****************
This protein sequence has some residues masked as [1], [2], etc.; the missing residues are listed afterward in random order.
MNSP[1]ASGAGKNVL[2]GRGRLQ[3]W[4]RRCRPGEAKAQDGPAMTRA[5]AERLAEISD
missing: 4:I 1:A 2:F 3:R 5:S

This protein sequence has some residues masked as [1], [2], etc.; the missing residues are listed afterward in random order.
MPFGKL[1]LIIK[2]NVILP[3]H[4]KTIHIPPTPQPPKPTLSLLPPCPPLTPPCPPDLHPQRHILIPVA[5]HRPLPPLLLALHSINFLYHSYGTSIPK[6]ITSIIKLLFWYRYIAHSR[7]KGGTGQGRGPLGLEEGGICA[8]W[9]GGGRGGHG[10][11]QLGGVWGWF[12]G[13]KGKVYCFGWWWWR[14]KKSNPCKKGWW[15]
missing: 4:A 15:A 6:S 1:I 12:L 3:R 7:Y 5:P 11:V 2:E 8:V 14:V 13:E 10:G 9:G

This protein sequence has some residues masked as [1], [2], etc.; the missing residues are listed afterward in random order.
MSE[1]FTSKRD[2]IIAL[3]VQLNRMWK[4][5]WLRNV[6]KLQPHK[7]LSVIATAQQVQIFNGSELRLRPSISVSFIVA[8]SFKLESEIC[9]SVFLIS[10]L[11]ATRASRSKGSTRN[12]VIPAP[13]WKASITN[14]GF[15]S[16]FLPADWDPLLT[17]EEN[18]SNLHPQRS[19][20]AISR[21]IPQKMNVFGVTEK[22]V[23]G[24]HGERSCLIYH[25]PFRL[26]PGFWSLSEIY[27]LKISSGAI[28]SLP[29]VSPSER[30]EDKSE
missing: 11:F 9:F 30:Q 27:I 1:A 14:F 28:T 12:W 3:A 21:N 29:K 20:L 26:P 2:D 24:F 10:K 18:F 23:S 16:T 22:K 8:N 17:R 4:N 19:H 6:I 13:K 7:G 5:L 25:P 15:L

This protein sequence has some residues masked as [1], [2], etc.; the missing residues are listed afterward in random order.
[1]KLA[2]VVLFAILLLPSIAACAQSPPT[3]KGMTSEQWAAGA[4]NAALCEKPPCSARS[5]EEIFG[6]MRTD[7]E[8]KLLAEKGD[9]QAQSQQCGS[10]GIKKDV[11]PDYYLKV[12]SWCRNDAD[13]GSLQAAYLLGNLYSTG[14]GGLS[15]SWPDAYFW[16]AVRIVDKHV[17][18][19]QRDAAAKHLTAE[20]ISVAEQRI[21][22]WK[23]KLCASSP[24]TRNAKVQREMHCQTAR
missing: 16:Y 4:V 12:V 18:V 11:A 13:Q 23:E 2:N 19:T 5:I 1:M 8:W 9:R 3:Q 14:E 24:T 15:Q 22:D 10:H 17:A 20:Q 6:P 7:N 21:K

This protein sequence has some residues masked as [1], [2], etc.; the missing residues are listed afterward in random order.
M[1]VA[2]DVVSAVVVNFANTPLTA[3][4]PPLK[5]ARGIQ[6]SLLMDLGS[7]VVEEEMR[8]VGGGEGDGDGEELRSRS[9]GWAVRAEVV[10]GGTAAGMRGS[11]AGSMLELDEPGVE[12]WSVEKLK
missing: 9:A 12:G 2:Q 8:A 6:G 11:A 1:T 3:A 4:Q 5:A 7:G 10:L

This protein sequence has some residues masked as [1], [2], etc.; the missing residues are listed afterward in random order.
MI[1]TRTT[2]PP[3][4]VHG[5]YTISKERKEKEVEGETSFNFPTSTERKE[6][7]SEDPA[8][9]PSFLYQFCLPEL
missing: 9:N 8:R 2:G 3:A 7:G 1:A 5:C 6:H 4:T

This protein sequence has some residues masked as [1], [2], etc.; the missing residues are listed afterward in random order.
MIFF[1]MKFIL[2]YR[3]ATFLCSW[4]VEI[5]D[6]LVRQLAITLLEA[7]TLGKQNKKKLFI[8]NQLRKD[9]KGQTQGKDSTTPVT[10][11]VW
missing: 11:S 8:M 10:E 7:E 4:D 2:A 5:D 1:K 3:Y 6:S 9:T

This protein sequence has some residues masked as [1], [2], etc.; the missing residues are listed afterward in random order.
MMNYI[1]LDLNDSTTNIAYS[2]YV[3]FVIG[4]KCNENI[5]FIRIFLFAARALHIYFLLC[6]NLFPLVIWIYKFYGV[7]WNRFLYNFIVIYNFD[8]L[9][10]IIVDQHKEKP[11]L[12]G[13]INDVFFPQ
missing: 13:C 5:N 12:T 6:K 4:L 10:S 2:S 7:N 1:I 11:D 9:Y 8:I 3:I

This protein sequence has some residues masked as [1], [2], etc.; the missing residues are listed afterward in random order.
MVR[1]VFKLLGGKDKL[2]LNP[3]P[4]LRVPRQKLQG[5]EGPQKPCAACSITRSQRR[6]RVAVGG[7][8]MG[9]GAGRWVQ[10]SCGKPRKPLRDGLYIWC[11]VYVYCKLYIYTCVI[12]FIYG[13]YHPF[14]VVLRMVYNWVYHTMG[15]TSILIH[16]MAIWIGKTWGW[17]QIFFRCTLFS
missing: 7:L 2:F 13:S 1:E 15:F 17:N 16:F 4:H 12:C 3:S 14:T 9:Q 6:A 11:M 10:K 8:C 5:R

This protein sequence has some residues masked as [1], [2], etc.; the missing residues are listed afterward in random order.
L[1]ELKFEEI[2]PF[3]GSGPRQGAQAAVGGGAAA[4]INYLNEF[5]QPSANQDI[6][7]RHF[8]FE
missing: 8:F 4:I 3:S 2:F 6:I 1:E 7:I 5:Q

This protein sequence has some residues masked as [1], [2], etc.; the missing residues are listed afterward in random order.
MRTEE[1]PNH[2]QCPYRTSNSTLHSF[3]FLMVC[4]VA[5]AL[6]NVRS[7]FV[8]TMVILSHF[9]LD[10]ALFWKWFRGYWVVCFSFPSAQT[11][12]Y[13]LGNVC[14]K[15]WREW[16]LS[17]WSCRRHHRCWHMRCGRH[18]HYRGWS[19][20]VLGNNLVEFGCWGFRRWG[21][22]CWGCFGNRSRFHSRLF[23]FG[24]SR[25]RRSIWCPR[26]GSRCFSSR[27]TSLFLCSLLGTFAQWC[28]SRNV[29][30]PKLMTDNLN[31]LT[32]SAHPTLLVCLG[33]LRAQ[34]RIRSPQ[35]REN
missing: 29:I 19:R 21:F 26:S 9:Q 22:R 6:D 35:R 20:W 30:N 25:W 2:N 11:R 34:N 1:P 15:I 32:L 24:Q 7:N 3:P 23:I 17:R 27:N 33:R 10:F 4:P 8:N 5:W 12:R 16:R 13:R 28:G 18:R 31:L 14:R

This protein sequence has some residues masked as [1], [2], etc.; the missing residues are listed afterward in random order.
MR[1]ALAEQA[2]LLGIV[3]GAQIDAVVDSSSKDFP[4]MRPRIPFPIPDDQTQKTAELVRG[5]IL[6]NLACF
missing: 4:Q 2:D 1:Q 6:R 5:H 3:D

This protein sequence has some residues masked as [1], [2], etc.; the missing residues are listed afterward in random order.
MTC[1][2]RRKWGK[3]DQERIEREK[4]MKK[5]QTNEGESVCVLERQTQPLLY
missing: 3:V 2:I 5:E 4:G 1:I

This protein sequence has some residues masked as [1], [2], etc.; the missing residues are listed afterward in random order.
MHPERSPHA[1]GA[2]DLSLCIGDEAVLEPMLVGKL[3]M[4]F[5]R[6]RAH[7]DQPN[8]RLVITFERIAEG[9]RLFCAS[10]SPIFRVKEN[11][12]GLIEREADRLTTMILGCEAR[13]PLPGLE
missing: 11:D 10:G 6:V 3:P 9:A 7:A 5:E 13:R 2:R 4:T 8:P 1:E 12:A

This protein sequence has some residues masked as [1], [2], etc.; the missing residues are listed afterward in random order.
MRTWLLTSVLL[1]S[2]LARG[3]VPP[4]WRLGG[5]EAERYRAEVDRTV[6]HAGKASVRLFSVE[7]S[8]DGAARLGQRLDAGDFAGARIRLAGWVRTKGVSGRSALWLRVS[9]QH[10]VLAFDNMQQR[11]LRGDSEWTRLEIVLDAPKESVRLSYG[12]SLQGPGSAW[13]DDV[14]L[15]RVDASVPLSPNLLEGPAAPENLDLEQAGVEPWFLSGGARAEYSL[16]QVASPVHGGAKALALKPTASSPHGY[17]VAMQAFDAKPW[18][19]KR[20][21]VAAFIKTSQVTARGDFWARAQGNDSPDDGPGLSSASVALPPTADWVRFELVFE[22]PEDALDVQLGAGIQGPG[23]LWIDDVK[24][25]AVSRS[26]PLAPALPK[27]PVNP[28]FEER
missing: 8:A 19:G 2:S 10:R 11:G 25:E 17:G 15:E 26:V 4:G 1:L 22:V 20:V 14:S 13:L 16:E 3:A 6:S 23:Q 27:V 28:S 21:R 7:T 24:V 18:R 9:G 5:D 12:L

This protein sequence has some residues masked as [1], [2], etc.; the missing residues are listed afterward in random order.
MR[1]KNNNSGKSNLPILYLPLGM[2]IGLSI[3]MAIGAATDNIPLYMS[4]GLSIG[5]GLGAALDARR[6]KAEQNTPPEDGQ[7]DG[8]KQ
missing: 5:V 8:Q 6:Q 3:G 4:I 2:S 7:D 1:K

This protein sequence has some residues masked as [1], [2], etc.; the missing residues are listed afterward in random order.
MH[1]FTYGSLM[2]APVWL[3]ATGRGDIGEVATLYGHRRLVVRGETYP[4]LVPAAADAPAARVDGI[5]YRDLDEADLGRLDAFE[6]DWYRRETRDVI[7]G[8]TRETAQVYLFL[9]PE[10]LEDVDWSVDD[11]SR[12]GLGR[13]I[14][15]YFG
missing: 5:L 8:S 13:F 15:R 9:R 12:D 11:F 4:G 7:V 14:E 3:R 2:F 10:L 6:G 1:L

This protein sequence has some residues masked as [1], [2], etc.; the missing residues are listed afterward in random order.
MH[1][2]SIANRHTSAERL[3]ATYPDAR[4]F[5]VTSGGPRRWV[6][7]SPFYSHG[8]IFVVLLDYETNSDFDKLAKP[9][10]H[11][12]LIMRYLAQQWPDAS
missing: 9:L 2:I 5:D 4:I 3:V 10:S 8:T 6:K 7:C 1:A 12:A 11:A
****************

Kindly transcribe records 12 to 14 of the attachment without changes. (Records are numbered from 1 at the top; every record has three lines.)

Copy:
This protein sequence has some residues masked as [1], [2], etc.; the missing residues are listed afterward in random order.
MR[1]ALAEQA[2]LLGIV[3]GAQIDAVVDSSSKDFP[4]MRPRIPFPIPDDQTQKTAELVRG[5]IL[6]NLACF
missing: 4:Q 2:D 1:Q 6:R 5:H 3:D

This protein sequence has some residues masked as [1], [2], etc.; the missing residues are listed afterward in random order.
MTC[1][2]RRKWGK[3]DQERIEREK[4]MKK[5]QTNEGESVCVLERQTQPLLY
missing: 3:V 2:I 5:E 4:G 1:I

This protein sequence has some residues masked as [1], [2], etc.; the missing residues are listed afterward in random order.
MHPERSPHA[1]GA[2]DLSLCIGDEAVLEPMLVGKL[3]M[4]F[5]R[6]RAH[7]DQPN[8]RLVITFERIAEG[9]RLFCAS[10]SPIFRVKEN[11][12]GLIEREADRLTTMILGCEAR[13]PLPGLE
missing: 11:D 10:G 6:V 3:P 9:A 7:A 5:E 13:R 2:R 4:T 8:P 1:E 12:A